In the first securities class action jury verdict to
arise out the credit crisis, on Thursday November 18, 2010, the jury in the
BankAtlantic securities lawsuit in federal court in Miami returned a
verdict in the plaintiffs' favor, finding seven of the statements at issue to
have been false, and awarding damages of $2.41 per share. According to sources,
this damage measure translates to total damages of as much as $42 million.
The case went to the jury last week after more than four
weeks of trial, testimony from 13 fact witnesses and one expert witness. The
verdict form the jury was required to complete ran to some 53 pages. At the
outset of the trial, the lead defense counsel had characterized
the claim as a "completely made-up, frivolous claim."
In their completed verdict form, the jury found the
company and two of the five individual defendants to be liable for seven of the
19 statements at issue. The two defendants held liable are the company's CEO,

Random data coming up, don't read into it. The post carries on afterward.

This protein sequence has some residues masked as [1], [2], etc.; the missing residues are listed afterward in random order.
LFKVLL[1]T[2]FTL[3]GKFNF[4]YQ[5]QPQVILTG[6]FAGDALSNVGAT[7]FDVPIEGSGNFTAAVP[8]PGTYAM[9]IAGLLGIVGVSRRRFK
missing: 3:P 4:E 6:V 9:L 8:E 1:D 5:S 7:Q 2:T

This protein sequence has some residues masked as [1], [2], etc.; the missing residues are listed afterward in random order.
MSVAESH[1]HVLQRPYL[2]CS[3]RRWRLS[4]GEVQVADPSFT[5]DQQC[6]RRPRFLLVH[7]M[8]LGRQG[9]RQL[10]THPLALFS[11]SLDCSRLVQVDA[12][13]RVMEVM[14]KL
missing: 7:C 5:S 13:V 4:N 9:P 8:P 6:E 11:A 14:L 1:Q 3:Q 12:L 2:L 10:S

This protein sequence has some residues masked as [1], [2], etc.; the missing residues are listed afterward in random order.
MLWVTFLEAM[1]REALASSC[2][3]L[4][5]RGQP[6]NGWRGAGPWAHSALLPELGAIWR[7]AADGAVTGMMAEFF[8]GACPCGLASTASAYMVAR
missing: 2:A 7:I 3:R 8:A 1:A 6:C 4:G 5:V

James Lavan, and its CFO, Valerie Toalson. All of the statements for which the
defendants were found liable had been made in 2007.
As reflected here, the
plaintiffs' complaint had alleged that the defendants had made misleading
statements about the bank's loan portfolio from October 2006 through October
2007 and had "materially understated reserves for real estate loan losses
on its financial statements, and thus materially overstated net income."
The plaintiffs alleged that the defendants (the bank holding company and five
of its individual directors and officers) had made misleading statements about
the quality of the bank's loan portfolio, the bank's exposure to loan losses
and the bank's loan loss reserves.
Read Jury Returns Plaintiffs' Verdict in the BankAtlantic Credit
Crisis-Related Securities Suit in its entirety at the D&O Diary, a blog by